Skype killing Windows Phone: Nokia responds

Skype killing Windows Phone: Nokia responds

Summary: Nokia responds to a recent article about Nokia's partnership with Microsoft and how it is hurting Lumia sales. The transcript and video of CEO Elop's comments are included here.

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Nokia has responded to a recent ZDNet Mobile News article that pointed out the partnership with Microsoft, the owner of Skype, is causing trouble with the carriers affecting sales of the Lumia phones. In that article Nokia watcher Tomi Ahonen used comments by Nokia CEO Stephen Elop to gather he was claiming sales were lost due to the Skype deal.

“Nonetheless, Elop clearly admits that there is a reseller problem relating explicitly to Skype. He furthermore admits, the Skype issue has resulted in some carriers actually refusing to carry Lumia. I was on this blog immediately when news broke that Microsoft had bought Skype, that this would kill all Microsoft ambitions in mobile.”

Doug Dawson, head of PR at Nokia, has responded to me, pointing to a transcript (and video) of Elop's actual statement regarding Skype. The video is below followed by the transcript to allow readers to see what was actually said.

Rather than state that the Microsoft partnership (and owner of Skype) is causing carriers to pass on the Lumia, Elop is admitting it's causing problems that require additional negotiation with carriers. In his recorded comments it seems Nokia is telling carriers that perhaps they can use Skype to get additional revenue from Lumia buyers.

Stephen Elop: So, thank you for your question about Skype. Indeed, Microsoft did buy the Skype company as part of the ecosystem that comes with Windows Phone and Windows and so forth, so that’s quite correct. The feedback from operators is they don’t like Skype, of course, because for those operators who have a traditional wire-line business, traditional telephone business, it could take away from revenues.

And, so what MSFT has done – and we’ve been part of these conversations as well with operators – is as you correctly say, if operator doesn’t want Skype installed on a Windows Phone from Nokia or any other company, then the operator can make that decision.

Now, you’re right: it can be circumvented. But of course it’s on all Android devices, it’s on iPhone devices, it’s on iPad, it’s on all of those devices. So in fact what we’re doing with the operators is turning it around into an advantage. Instead of them just complaining about Skype on Android or Skype on iPhone, with Microsoft and Nokia, we can have a conversation that says “ok there, is this Skype thing, is there a different type of partnership we can do that recognizes that voice over IP like Skype is coming no matter what, but maybe we can do something creative that generates incremental revenue for you.” Some operators are looking at bundling Lumia, Skype and their own services with higher-bandwidth allotments to actually charge the consumer more and generate more revenue for them. So by actually controlling the Skype asset, we can begin a conversation about how we can have a better Skype-based relationship, which was impossible for operators to do before. So it’s actually quite a bit more advanced than whether operators like or don’t like Skype; they actually want to engage in a conversation about what does this mean and how could we do something that we couldn’t do before. Thank you.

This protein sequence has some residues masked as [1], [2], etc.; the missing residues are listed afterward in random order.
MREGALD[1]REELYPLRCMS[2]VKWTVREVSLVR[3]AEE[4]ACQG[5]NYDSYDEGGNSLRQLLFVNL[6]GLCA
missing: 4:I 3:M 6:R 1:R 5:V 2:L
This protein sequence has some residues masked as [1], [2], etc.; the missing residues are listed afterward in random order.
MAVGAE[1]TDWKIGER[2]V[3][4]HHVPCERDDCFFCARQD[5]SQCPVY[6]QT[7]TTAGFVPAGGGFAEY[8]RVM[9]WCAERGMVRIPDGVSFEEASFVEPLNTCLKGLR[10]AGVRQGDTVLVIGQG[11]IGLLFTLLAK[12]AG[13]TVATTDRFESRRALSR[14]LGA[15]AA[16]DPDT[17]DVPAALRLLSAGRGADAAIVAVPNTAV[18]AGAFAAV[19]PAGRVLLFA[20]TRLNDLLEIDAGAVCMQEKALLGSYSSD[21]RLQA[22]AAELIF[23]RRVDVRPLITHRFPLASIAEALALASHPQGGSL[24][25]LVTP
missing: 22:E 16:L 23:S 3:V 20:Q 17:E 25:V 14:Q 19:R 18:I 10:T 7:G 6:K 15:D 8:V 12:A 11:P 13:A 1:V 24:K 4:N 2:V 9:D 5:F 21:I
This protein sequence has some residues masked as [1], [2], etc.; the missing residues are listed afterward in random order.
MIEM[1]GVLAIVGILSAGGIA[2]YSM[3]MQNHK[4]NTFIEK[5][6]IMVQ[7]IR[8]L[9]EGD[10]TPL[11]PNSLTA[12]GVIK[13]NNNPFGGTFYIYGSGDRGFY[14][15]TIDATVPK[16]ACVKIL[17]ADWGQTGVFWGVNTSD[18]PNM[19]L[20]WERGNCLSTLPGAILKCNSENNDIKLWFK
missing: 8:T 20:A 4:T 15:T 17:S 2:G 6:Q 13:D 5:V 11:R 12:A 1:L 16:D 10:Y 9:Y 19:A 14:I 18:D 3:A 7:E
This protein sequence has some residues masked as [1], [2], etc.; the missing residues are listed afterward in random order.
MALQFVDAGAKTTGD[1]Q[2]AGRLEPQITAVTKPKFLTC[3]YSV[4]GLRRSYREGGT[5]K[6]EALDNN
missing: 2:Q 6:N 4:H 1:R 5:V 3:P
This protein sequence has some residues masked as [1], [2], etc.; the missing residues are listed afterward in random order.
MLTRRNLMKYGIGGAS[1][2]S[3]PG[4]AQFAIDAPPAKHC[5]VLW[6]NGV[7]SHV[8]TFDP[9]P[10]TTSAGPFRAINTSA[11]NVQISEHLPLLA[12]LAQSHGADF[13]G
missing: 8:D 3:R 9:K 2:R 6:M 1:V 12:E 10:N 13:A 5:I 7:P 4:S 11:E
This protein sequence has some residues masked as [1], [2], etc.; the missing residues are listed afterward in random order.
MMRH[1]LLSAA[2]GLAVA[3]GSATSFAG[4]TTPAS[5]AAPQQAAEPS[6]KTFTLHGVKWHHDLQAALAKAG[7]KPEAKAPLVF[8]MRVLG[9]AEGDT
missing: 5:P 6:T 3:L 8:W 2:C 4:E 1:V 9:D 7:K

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Topics: Operating Systems, Windows, Telcos, Software, Banking, Nokia, Mobility, Microsoft, Collaboration, Social Enterprise

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38 comments
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  • Sounds Positive!

    So it seems like Microsoft is a bigger player in the mobile market than most think. Sometimes it's the pull you have with partners, and carriers that determine how significant you are, not just the amount of devices sold.

    But, do you guys not hear the work that MS is doing everyday in the mobile market? It's going to take time, but the big moves MS is making now is going to push MS, and WindowsPhone, far in the near future. It's inevitable whether we like it or not. Luckily WindowsPhone is modern, smooth, intuitive, and has a selection of great hardware that will just keep getting better, and better.

    With the addition of BB10, and WP8, the Smartphone race is about to change drastically. Open your eyes, and your mind! Times change, and a new UI is long overdue..... The other side to this is that popular products get old, overrated, uninspiring, un fashionable, and not cool! This is happening now.
    rodneyej
    • yes because MS spending billions has taken Bing to the forefront of search?

      Lol,
      I think the idea that MS are throwing billions on it means it will happen is forgetting recent history.
      How long did MS try for a popular tablet before Apple showed them how it was done?
      As I said before, how much money has MS lost paying people to use Bing (be it users or companies like Yahoo) and it's still a minority search engine despite being the default engine on the Internets most common web browser?

      MS laughed at the Iphone and Ipad... they are not laughing now.. Their foresight has been woeful in recent years.. so their spending tons of money on something does not guarantee carries will jump on board long term.
      frankieh
    • So Skype ISN'T killing Windows Phones?

      Well then, it must be because no-one (except the drooling fanboys on here) likes them. Maybe because they are overrated, uninspiring, unfashionable, and uncool right out of the gate. MS always excels at [i]those[/i] points!
      rahbm
  • So Strange